Organic fertilizer effects on growth, crop yield, and soil microbial biomass indices in sole and intercropped peas and oats under organic farming conditions
Ramia Jannouraa, Rainer Georg Joergensena, Christian Brunsb
Department of Soil Biology and Plant Nutrition, University of Kassel, Nordbahnhofstr. 1a, 37213 Witzenhausen, Germany.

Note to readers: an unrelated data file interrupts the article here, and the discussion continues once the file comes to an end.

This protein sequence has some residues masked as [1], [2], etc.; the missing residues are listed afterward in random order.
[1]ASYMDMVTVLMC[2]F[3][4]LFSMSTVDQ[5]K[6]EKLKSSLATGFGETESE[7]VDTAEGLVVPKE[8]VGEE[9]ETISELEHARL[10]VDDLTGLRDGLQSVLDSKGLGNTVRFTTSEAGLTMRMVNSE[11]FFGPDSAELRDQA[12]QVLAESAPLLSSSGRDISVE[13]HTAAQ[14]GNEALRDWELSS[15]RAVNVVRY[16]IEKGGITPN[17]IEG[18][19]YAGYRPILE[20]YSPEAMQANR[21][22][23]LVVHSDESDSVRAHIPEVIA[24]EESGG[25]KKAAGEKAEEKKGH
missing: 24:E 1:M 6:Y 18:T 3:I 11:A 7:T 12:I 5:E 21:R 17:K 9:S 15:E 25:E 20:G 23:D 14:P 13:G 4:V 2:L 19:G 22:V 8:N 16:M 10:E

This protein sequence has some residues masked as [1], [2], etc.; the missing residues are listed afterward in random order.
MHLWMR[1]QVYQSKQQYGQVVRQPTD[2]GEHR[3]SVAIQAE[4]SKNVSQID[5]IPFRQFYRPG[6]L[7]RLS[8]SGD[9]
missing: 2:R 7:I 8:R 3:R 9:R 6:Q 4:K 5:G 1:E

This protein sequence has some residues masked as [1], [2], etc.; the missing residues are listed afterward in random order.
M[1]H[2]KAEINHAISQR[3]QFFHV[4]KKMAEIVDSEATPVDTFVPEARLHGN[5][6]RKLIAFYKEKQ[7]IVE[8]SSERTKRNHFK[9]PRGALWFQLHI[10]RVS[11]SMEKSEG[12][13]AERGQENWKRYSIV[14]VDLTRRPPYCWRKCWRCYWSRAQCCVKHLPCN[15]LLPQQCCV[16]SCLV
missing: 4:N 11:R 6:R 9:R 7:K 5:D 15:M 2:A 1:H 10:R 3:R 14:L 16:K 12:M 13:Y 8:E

In a field experiment, peas (Pisum sativum L.) and oats (Avena sativa L.) were grown as sole crops and intercrops, fertilized with horse manure and yard-waste compost derived from shrub and garden cuttings at 10 t C ha-1 each. The objectives were to compare the effects of these organic fertilizer and cropping system in organic farming on (a) yield of peas and oats, grown as the sole crop or intercropped, as well as N2 fixation and photosynthetic rates, (b) the yield of wheat as a succeeding crop, (c) microbial biomass indices in soil and roots, and (d) microbial activity estimated by the CO2 evolution rate in the field and the amount of organic fertilizers, recovered as particulate organic matter (POM). In general, organic fertilizer application improved nodule dry weight (DW), photosynthetic rates, N2 fixation, and N accumulation of peas as well as N concentration in oat grain. Averaged across fertilizer treatments, pea/oat intercropping significantly decreased nodule DW, N2 fixation and photosynthetic rate of peas by 14, 17, and 12%, respectively, and significantly increased the photosynthetic rate of oats by 20%. However, the land equivalent ratio (LER) of intercropped peas and oats exceeded 1.0, indicating a yield advantage over sole cropping. Soil microbial biomass was positively correlated with pea dry matter yields both in sole and intercropped systems. Organic fertilizers increased the contents of microbial biomass C, N, P, and fungal ergosterol in soil and CO2 production, whereas the cropping system had no effects on these microbial indices. According to the organic fertilizer recovered as POM, 70% (manure) and 64% (compost) of added C were decomposed, but only 39% (manure) and 13% (compost) could be attributed to CO2–C during a 101-day period. This indicated that horse manure was more readily available to soil microorganisms than compost, leading to increased grain yields of the succeeding winter wheat.